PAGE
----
What is it?

In my quiet studio on Brighton’s green outskirts, I practice a broad range of individual and relationship counselling. Therapy offers a neutral space in which we can explore and work through our most vulnerable emotions in a supportive and understanding environment. Following our unique personal journey, therapy seeks our connection, compassion and curiosity for what it means to walk on human turf.

We all, at some point in life, feel the need to ask for help with overwhelming emotional challenges or difficult experiences. Trauma, change, relationship issues, repetitive patterns of behaviour can leave us stuck and confused. Whatever brings us to therapy, it is often a hard choice to make; however it is in the actual decision to ask for help that our healing can begin.

My approach

I practice an attachment based therapy, founded on the profound impact our primary care experience has on how we see, feel and act in the world. This means looking at how long-buried childhood stories are somehow still echoing in our lives today. Valuing both our conscious and unconscious memories, thoughts and feelings, therapy sheds light on confusing inner conflicts, bringing clarity to our pathway ahead.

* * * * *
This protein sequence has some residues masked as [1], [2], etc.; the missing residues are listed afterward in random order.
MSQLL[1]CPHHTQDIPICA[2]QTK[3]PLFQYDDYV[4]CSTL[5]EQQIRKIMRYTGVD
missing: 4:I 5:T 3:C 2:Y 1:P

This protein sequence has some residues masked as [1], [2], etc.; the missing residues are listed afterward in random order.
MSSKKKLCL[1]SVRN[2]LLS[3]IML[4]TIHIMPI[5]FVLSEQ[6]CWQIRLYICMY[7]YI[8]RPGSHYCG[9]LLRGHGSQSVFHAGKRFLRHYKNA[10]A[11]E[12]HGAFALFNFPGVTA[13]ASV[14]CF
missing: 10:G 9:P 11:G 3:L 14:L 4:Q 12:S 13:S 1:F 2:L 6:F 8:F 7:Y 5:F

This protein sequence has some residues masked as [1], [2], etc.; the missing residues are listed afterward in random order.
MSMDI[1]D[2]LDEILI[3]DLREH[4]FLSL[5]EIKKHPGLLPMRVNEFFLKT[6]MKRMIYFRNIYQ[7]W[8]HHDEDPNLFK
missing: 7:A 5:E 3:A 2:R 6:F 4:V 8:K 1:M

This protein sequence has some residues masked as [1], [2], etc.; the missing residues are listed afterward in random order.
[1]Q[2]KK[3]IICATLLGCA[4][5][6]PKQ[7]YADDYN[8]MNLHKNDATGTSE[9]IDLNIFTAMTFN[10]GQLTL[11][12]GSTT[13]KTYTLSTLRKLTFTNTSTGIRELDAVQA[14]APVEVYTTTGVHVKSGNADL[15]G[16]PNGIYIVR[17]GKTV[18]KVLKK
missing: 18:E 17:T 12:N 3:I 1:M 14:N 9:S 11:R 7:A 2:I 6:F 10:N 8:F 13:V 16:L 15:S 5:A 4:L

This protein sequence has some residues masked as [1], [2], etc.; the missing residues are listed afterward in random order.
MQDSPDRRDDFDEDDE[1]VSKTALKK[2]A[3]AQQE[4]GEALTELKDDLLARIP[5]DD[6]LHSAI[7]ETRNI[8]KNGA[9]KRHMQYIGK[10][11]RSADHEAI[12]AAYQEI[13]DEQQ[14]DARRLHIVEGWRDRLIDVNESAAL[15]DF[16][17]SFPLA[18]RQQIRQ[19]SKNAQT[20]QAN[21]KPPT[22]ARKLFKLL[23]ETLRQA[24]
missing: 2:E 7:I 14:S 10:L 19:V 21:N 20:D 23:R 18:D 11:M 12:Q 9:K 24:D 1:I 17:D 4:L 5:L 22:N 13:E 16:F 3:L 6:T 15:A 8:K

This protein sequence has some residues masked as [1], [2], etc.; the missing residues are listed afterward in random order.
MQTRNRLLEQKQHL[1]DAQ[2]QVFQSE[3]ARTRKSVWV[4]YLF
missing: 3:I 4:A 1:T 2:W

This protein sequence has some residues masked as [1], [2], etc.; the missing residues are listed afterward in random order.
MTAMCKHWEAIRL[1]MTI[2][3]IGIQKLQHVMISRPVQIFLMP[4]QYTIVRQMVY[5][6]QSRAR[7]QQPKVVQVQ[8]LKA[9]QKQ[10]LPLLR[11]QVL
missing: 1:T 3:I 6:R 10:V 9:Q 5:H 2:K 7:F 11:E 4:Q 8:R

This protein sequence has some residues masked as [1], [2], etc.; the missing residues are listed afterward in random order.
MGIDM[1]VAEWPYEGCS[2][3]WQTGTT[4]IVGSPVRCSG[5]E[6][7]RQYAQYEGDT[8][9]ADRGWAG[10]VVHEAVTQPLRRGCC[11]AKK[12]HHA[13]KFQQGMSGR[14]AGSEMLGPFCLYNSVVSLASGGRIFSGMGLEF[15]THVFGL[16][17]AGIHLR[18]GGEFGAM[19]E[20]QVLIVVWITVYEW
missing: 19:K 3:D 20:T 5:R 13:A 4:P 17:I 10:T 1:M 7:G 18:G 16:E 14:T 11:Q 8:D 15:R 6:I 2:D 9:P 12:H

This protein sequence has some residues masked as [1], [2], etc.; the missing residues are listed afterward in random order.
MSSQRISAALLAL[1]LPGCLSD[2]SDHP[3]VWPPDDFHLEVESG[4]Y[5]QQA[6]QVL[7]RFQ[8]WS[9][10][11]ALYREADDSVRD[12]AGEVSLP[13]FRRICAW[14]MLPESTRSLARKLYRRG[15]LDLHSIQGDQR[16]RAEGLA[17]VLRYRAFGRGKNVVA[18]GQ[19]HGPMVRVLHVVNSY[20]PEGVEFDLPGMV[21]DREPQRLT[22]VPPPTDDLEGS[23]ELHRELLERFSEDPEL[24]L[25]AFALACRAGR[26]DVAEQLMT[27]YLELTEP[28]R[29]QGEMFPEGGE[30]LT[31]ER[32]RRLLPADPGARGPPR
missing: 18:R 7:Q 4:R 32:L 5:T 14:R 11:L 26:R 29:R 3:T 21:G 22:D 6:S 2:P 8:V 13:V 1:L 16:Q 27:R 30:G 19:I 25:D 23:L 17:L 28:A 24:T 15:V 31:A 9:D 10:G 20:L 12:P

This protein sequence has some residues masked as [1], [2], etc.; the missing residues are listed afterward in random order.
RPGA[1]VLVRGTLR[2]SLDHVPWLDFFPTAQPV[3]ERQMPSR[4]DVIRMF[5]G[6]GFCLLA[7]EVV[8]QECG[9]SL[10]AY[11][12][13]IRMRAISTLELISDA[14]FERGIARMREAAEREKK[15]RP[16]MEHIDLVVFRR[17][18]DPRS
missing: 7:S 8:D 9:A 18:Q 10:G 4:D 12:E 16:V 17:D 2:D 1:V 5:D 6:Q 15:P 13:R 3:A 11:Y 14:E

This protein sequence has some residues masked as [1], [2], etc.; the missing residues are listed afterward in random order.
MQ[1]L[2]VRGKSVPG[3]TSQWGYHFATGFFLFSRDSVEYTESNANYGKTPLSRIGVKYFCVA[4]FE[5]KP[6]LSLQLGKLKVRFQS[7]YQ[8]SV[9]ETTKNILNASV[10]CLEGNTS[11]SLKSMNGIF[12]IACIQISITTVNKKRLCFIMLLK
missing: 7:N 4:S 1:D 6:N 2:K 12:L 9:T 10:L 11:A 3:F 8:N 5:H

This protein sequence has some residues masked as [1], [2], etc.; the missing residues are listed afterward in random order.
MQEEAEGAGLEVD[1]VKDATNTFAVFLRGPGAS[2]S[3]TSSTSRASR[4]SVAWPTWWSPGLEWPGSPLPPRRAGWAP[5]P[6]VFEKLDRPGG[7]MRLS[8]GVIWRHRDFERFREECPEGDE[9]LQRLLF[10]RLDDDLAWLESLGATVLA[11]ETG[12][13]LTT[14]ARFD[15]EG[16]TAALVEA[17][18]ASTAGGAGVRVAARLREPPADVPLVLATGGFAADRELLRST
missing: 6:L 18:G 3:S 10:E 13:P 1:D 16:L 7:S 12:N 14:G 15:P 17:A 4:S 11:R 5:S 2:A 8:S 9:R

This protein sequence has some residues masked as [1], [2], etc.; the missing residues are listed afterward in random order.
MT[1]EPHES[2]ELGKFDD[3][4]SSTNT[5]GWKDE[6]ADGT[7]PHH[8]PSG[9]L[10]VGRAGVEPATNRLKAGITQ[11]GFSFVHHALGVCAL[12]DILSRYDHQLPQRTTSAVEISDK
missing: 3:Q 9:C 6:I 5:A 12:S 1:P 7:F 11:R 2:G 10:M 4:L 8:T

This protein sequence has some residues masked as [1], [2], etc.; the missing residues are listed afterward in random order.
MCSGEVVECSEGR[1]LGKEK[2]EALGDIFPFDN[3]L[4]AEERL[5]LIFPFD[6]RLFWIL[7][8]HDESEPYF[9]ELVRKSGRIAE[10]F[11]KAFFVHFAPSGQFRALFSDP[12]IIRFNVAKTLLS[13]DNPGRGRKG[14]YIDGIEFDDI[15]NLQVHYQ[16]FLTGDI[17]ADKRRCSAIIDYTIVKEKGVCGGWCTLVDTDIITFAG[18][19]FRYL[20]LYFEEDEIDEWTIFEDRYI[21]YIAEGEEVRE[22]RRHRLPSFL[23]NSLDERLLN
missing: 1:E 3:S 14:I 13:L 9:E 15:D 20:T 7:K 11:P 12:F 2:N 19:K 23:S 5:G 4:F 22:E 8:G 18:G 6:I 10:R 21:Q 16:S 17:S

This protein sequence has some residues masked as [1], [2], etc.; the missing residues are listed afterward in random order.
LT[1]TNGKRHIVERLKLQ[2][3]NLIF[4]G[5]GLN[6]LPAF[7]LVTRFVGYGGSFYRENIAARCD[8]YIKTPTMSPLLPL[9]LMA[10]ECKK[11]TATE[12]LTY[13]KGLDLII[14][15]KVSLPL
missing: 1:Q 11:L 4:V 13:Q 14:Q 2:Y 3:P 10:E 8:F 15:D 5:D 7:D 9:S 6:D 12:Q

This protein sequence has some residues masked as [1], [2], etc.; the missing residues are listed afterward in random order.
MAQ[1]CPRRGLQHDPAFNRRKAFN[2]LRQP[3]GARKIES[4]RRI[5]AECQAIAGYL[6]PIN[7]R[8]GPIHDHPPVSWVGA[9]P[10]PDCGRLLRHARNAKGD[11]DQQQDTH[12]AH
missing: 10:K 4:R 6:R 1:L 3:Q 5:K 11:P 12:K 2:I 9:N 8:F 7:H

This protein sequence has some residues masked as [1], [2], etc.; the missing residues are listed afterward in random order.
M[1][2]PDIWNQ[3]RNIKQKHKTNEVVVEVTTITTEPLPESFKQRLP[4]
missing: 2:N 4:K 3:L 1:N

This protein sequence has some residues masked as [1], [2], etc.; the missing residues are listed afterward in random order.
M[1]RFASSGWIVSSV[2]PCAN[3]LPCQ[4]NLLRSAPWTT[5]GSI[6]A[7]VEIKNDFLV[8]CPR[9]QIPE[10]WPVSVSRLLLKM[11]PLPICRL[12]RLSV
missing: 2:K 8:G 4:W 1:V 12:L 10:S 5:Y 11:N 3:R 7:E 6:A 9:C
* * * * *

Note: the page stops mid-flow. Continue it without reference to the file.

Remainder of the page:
Central to my approach is the belief that we each own the key to our healing potential but as human beings we are designed to work better together to find solutions to the problems we face. I see my role as working alongside you to find, fashion and use the keys that open doors to your true self.


My broad experience in education has given me a rich understanding of how to work with and value each individual within our common human framework. I incorporate an ever growing knowledge from my interests in philosophy, psychology and mythology into my creative, collaborative and holistic approach to therapy.


My training is in psychodynamic therapy; this looks to how are childhood forms the lens through which we look to make sense of the world. This in turn forms the basis of how we individually see, feel and act in relationship with ourselves and others. The paradox that our unique view of the world is what makes us all the same, is a grounding principle of my work.

My further training in Systemic Family therapy relates to my interest in the social self. Understanding ourselves in relation to the various groups we belong to in the social world, fosters a self-awareness that can liberate our capacity for change and positive development.

I am continually seeking to develop and expand my therapeutic knowledge and understanding. My current research is into Transactional Analysis; specifically how this works with the different 'ego states' of child, parent and adult. This model offers an opportunity to hear and re-write our personal narratives as we distinguish between the various aspects of self, thus working toward a more integrated, authentic position.